Rolling into May 2020 the Xbox Series X was seemingly in a position of total mind share domination, with gamers well briefed on just how much power the next Xbox is supposedly bringing to the table and, what was even better, soon they were to see just how jaw-dropping games running on the console would look at in the Inside Xbox First Look Xbox Series X Gameplay event (opens in new tab).
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And with Sony still scrambling to recover from its badly received The Road to PS5 (opens in new tab) event back in March, and still leaving gamers in the dark as to what the console even looks like, it seemed that Microsoft was really winning the early stages of the next-gen console war and racking up the pre-orders.
That momentum, though, was stopped dead in its tracks when the Xbox Series X Gameplay event went down spectacularly badly with gamers from all around the world (opens in new tab). Gamers were disappointed that, actually, very little actual gameplay was shown, and the games shown off didn't even look particularly spectacular either.
Even what was considered the flagship game of the show, Assassin's Creed: Valhalla, did not get any gameplay shown, with just a slightly extended version of the pre-released trailer being played. That was the game that the show had been advertised off the back of, and its essential no show did not please gamers, who has expected to see just what the Xbox Series X was capable of with the new epic open world stab-'em-up.
When respected games industry presenter Geoff Keighley asked gamers on Twitter (opens in new tab) how they rated the Xbox event after it has finished, the results were terrible reading for Microsoft, with a whopping 42.4% rating the showing as a D, and a further 27.3% of gamers ranked it a C. Two thirds of gamers thought the show was a bust.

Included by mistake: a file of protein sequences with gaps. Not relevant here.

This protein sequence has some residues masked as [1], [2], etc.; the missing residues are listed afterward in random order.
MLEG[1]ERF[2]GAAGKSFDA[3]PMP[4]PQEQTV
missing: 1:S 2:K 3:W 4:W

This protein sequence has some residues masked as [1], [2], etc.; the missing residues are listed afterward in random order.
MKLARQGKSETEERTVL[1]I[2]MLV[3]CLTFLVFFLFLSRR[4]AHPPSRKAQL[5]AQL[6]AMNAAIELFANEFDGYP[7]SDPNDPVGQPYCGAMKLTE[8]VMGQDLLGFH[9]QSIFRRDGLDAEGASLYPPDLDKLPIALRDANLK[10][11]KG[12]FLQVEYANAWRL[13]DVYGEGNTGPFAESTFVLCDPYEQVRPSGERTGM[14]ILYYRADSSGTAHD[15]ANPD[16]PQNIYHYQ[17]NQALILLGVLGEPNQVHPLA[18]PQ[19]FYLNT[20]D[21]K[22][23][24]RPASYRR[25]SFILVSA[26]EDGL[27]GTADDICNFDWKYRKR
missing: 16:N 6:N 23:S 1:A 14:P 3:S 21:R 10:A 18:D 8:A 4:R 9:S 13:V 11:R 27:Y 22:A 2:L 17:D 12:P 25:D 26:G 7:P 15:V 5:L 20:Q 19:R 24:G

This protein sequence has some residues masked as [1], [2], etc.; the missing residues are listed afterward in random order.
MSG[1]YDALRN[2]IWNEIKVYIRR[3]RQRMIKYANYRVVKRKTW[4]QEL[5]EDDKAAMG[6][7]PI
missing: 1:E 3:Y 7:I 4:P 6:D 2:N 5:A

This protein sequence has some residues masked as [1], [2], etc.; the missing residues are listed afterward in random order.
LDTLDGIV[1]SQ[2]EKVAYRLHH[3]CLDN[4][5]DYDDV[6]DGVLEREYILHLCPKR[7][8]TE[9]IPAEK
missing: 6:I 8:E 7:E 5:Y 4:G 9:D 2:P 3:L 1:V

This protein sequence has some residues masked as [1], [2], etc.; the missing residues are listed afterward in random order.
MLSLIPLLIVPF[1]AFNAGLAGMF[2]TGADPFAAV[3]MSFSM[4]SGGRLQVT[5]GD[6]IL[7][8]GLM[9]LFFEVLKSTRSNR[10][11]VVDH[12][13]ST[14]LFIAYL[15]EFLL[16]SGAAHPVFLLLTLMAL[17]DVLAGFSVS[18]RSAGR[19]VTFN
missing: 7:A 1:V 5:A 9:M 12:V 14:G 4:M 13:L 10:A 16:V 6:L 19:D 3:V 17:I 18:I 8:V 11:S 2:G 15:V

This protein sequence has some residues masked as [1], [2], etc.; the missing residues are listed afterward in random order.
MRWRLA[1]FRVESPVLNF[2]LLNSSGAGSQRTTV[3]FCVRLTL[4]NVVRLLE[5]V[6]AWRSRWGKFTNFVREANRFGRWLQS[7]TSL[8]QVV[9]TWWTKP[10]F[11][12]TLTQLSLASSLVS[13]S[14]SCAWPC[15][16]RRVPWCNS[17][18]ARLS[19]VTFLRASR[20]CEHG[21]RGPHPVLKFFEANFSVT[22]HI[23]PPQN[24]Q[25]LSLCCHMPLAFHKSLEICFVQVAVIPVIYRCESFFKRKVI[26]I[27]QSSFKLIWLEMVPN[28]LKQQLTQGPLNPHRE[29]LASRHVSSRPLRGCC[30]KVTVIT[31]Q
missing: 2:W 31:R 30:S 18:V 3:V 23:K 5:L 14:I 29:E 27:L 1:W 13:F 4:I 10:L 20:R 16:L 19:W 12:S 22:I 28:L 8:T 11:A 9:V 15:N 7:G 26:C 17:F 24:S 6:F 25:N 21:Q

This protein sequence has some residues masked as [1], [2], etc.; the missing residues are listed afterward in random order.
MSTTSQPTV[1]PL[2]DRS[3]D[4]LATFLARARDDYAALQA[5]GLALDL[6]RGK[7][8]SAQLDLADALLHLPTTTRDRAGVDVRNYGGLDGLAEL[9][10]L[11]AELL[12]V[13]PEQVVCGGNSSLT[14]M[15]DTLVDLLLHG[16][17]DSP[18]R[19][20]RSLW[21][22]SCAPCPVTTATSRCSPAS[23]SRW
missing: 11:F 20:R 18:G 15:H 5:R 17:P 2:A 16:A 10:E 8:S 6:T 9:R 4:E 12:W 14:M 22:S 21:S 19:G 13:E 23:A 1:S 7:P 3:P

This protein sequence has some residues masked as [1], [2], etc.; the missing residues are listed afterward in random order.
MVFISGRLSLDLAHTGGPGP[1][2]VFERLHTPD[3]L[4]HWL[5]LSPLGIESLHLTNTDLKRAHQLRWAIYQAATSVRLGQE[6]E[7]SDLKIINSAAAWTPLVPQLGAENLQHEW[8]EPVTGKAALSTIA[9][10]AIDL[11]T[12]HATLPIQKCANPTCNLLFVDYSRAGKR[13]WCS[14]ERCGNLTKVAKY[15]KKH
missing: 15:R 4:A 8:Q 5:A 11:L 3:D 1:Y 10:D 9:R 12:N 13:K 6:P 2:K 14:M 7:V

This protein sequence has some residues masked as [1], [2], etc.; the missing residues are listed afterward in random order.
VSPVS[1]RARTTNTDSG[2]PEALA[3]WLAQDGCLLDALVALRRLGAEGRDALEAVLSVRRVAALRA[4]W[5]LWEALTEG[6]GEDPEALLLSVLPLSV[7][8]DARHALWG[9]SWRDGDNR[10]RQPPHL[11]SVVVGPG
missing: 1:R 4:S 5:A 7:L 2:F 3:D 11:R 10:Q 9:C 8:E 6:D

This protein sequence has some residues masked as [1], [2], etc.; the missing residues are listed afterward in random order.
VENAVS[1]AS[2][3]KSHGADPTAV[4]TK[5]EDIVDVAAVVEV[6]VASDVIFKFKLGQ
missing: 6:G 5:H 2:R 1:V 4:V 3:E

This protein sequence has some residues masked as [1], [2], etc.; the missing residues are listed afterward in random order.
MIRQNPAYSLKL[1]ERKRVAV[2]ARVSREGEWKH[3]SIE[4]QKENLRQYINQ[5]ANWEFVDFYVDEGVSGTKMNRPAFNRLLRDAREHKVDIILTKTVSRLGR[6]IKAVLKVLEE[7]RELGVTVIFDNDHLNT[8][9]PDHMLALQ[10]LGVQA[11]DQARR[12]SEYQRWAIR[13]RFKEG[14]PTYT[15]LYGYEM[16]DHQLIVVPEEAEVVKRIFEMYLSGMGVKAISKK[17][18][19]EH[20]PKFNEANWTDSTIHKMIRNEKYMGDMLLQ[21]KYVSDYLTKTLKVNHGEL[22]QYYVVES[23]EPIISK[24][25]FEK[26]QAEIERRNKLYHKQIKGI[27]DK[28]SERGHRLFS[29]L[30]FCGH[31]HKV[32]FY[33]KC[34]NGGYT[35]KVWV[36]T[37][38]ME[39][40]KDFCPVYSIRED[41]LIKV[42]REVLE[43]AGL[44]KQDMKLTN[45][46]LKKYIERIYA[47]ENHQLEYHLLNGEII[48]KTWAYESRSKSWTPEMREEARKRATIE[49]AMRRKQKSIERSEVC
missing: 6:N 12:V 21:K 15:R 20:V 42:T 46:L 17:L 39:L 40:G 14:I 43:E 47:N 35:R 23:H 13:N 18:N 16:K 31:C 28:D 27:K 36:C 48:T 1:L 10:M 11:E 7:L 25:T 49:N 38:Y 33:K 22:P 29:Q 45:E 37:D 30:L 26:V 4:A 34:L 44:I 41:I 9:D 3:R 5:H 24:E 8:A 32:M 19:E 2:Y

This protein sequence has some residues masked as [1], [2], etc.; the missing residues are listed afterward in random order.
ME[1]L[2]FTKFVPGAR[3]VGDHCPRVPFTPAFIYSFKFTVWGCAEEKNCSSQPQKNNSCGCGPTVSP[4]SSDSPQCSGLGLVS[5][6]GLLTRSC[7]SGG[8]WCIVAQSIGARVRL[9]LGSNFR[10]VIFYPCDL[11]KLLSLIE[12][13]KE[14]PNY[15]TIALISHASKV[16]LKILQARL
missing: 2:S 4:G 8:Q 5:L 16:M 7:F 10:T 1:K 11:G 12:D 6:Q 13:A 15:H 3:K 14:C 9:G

So what's your grade for Xbox event today? #SummerGameFestMay 7, 2020
However, things have now gotten even worse, with a very alarming piece of information slipping out about Assassin's Creed: Valhalla, one of the Xbox Series X launch games, running on the hot new Microsoft console.
That's because, as confirmed to Eurogamer in Portugal (opens in new tab), Ubisoft has just confirmed that, as of right now, with mere months to go until the game hits store shelves, it runs at "at least 30 fps" on Xbox Series X.
Here's the quote:
"Currently, we can guarantee that Assassin's Creed Valhalla will run at least 30 FPS."
Now, on the face of it, that doesn't sound too bad. But then you realise that if the game could run any faster on the Xbox Series X in terms of frame rate then Ubisoft would of confirmed that. As why would you advertise a lower figure for your game? Indeed, Eurogamer itself notes that:
"Ubisoft's words therefore suggest that at this point the game runs at 30 FPS on the Xbox Series X"
The Verge's Tom Warren has since gone to Twitter with comments from Microsoft on the frame rate issue:
Xbox Series X games won’t run at 60fps “standard output.” Microsoft tells me: “Ultimately, it is up to individual developers to determine how they leverage the power and speed of Xbox Series X.” https://t.co/6xYMwBWRSuMay 11, 2020
It seems therefore that, despite the Xbox Series X being loaded with 12 teraflops of graphical power, it will largely be down to individual publishers skill in working with Microsoft's platform when it comes round to if a game will run at 60fps or not.
If Sony has indeed played its cards right with developers, as it has said it has done, working to make creating games on the platform and getting the most out of the hardware as possible, then this Xbox Series X Assassin's Creed Valhalla issue raises the question of whether, actually, will we see many cross-platform titles running better on PS5?
After all, the history of video game consoles shows us that when a console is hard to program for, and for its hardware to really be made the most of, sales and popularity suffer. Just look at the Sega Saturn as a prime example of that (opens in new tab). It's hardware was more powerful that the original Sony PlayStation's, but it was incredibly hard to program for, and that contributed to its downfall.
Only time will tell, and here's hoping that Assassin's Creed Valhalla looks and runs brilliantly on both next-gen systems. Hopefully we will hear and see more about how Xbox Series X games run soon.
Via: TechRadar (opens in new tab)